It’s a really tough argument, because the Federal government does have some limited control in the funding mechanism, so Obama at least must appear to be sympathetic to the issues.

The problem is on it’s face Emanuel is demonizing the teachers as the core problem, when there may be many other factors that go into a child’s achievement scores. Is the child eating breakfast? Does the child’s parent/guardian know about the child’s difficulties in school? Do the same parents have realistic goals for their child? That’s not to say Emanuel may not have a good argument to fire poor teachers, but it’s a draconian measure, where compromise could be achieved. And in tough economic times, firing adds to the unemployment lines and the overall jobs malaise. You have to ask the questions,

Can you implement standardized testing, in which student achievement is measured over their elementary and secondary careers, and rather than firing teachers, look for trends within the data that can point to remedial programs to advance the curriculum through teacher re-training. If teachers aren’t trained to handle the curriculm, make sure they have to tools to do so.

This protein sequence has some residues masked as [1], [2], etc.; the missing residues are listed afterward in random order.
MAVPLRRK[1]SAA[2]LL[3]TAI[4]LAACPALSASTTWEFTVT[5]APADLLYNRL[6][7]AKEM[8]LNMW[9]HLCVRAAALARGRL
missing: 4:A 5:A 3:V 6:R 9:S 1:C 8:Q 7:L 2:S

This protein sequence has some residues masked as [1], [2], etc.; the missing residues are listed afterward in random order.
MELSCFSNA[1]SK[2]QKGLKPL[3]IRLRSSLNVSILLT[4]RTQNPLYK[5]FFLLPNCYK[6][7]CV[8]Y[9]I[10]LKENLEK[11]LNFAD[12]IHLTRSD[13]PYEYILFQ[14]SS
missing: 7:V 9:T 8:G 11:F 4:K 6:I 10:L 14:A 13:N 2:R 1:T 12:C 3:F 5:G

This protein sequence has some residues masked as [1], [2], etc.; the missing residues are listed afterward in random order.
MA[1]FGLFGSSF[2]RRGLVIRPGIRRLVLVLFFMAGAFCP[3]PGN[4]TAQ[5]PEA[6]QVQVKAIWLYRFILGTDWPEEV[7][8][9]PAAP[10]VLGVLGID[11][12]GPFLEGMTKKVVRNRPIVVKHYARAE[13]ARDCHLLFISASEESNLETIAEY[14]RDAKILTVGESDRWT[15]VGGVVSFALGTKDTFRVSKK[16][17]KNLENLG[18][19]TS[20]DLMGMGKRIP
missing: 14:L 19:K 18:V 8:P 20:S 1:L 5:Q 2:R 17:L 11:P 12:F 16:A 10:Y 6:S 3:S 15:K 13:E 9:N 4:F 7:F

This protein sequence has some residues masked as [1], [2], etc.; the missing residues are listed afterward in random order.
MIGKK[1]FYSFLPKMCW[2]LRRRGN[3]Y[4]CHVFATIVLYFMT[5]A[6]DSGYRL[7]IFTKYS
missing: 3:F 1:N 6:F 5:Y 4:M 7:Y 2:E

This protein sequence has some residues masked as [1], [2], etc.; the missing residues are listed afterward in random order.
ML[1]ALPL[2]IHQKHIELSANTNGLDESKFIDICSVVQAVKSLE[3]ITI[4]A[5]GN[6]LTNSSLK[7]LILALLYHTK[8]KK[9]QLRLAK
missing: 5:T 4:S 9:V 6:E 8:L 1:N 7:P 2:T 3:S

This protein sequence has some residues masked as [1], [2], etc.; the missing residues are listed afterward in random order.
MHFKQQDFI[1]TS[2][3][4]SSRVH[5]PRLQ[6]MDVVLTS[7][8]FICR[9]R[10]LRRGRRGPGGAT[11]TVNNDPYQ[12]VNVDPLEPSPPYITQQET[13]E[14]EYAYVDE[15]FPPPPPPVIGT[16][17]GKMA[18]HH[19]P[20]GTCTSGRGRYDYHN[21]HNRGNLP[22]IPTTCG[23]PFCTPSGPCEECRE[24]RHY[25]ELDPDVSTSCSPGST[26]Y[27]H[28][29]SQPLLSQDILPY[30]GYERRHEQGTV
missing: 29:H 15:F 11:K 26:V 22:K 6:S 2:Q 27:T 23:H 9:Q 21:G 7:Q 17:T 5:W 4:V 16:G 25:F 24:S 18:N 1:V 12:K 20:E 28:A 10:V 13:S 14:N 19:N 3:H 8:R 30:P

Are there a number of teachers in their retirement years or close to it, and can Chicago offer them a buy out opportunity? Often times attrition can be a good way to see some revenue savings that could be channelled back into training.

Are there extra-curricular activities that are costing the system real dollars, and can these activities be delivered another way? Eg YMCA or Neighbourhood after school programs?
Or can some after school community programs pay a fee to use the Chicago School facilities? Keeping the lights on and the heat on is often a huge financial challenge and if you can re-purpose a school after the school day it makes sense.

Has the transit systems fully exhausted cost saving measures? Are school busses full or half full taking kids to school? Is there a way to ensure full busses?

No question Teacher Salaries is the biggest bang for the buck in terms of cuts and where you’ll see a big difference right away. But hopefully Chicago has looked at all the financial ramifications of teacher firings.

That government unions aren’t his “base?” That voting mothers agree with the teachers here? That the declining education system can’t be tied to the teacher’s union? That breaking the union would magically fix the education system? That many of the teachers on strike are “voting mothers?” That the question, with the two scenarios, you’ve presented are more loaded than a twice-baked potato at Fridays?